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Model inductor with nonideal core
The Nonlinear Inductor block represents an inductor with a nonideal core. A core may be nonideal due to its magnetic properties and dimensions. The block provides the following parameterization options:
The relationships between voltage, current and flux are defined by the following equations:
$$i={i}_{L}+v{G}_{p}$$
$$v={N}_{w}\frac{d\Phi}{dt}$$
$$\Phi =\frac{L}{{N}_{w}}{i}_{L}$$
where:
v is the terminal voltage.
i is the terminal current.
i_{L} is the current through inductor.
G_{p} is the parasitic parallel conductance.
N_{w} is the number of winding turns.
Φ is the magnetic flux.
L is the unsaturated inductance.
The relationships between voltage, current and flux are defined by the following equations:
$$i={i}_{L}+v{G}_{p}$$
$$v={N}_{w}\frac{d\Phi}{dt}$$
$$\Phi =\frac{L}{{N}_{w}}{i}_{L}\text{(forunsaturated)}$$
$$\Phi =\frac{{L}_{sat}}{{N}_{w}}{i}_{L}\pm {\Phi}_{offset}\text{(forsaturated)}$$
where:
v is the terminal voltage.
i is the terminal current.
i_{L} is the current through inductor.
G_{p} is the parasitic parallel conductance.
N_{w} is the number of winding turns.
Φ is the magnetic flux.
Φ_{offset} is the magnetic flux saturation offset.
L is the unsaturated inductance.
L_{sat} is the saturated inductance.
The relationships between voltage, current and flux are defined by the following equations:
$$i={i}_{L}+v{G}_{p}$$
$$v={N}_{w}\frac{d\Phi}{dt}$$
$$\Phi =f\left({i}_{L}\right)$$
where:
v is the terminal voltage.
i is the terminal current.
i_{L} is the current through inductor.
G_{p} is the parasitic parallel conductance.
N_{w} is the number of winding turns.
Φ is the magnetic flux.
Magnetic flux is determined by one-dimensional table lookup, based on the vector of current values and the vector of corresponding magnetic flux values that you provide. You can construct these vectors using either negative and positive data, or positive data only. If using positive data only, the vector must start at 0, and the negative data will be automatically calculated by rotation about (0,0).
The relationships between voltage, current and flux are defined by the following equations:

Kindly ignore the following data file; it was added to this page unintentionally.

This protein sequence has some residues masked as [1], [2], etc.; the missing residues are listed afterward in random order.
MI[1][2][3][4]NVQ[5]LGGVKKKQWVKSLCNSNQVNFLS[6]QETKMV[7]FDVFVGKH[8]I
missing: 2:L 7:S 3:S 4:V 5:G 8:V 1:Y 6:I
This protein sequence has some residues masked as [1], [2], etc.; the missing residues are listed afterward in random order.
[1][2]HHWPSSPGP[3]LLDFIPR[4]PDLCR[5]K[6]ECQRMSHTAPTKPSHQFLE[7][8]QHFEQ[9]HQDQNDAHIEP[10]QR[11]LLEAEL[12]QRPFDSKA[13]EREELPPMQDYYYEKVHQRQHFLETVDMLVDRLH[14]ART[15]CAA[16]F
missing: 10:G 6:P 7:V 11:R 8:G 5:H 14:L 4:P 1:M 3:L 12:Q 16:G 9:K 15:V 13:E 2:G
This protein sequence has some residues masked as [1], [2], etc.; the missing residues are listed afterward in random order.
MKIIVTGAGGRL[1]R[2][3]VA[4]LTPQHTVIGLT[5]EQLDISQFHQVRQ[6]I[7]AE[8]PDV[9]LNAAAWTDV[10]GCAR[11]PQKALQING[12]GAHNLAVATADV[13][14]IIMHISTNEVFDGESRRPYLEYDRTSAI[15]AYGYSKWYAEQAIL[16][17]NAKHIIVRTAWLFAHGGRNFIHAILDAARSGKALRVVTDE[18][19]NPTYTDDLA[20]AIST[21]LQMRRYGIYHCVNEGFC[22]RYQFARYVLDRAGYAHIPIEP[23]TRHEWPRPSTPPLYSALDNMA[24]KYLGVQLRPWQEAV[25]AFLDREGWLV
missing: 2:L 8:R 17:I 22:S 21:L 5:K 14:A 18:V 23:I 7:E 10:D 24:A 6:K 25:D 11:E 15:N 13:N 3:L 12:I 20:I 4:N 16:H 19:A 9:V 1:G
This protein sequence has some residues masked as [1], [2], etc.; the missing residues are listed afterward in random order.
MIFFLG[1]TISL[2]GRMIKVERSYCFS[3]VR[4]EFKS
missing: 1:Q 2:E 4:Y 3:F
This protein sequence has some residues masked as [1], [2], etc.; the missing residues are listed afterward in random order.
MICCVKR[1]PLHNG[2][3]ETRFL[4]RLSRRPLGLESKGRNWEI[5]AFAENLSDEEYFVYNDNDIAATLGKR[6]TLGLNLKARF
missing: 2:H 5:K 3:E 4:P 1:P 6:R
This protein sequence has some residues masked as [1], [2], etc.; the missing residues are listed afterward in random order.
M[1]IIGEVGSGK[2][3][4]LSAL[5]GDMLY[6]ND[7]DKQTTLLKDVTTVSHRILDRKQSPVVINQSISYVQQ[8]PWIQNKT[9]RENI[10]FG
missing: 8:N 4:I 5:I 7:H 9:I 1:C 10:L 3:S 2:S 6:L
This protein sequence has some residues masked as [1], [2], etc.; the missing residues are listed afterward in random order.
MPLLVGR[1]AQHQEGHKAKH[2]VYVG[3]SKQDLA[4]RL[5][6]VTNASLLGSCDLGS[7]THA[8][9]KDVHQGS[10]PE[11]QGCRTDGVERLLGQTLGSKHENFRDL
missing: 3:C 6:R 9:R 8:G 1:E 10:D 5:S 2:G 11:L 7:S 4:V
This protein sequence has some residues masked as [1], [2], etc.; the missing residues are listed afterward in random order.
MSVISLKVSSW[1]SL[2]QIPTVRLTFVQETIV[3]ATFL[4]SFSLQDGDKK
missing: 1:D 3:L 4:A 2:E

$$i={i}_{L}+v{G}_{p}$$
$$v={N}_{w}\frac{d\Phi}{dt}$$
$$\Phi =B\cdot {A}_{e}$$
$$B=f\left(H\right)$$
$$H=\frac{{N}_{w}}{{l}_{e}}{i}_{L}$$
where:
v is the terminal voltage.
i is the terminal current.
i_{L} is the current through inductor.
G_{p} is the parasitic parallel conductance.
N_{w} is the number of winding turns.
Φ is the magnetic flux.
H is the magnetic field strength.
B is the magnetic flux density.
l_{e} is the effective core length.
A_{e} is the effective core cross-sectional area.
Magnetic flux density is determined by one-dimensional table lookup, based on the vector of magnetic field strength values and the vector of corresponding magnetic flux density values that you provide. You can construct these vectors using either negative and positive data, or positive data only. If using positive data only, the vector must start at 0, and the negative data will be automatically calculated by rotation about (0,0).
Select one of the following methods for block parameterization:
Single inductance (linear) — Provide the values for number of turns, unsaturated inductance, and parasitic parallel conductance.
Single saturation point — Provide the values for number of turns, unsaturated and saturated inductances, saturation magnetic flux, and parasitic parallel conductance. This is the default option.
Magnetic flux versus current characteristic — In addition to the number of turns and the parasitic parallel conductance value, provide the current vector and the magnetic flux vector, to populate the magnetic flux versus current lookup table.
Magnetic flux density versus magnetic field strength characteristic — In addition to the number of turns and the parasitic parallel conductance value, provide the values for effective core length and cross-sectional area, as well as the magnetic field strength vector and the magnetic flux density vector, to populate the magnetic flux density versus magnetic field strength lookup table.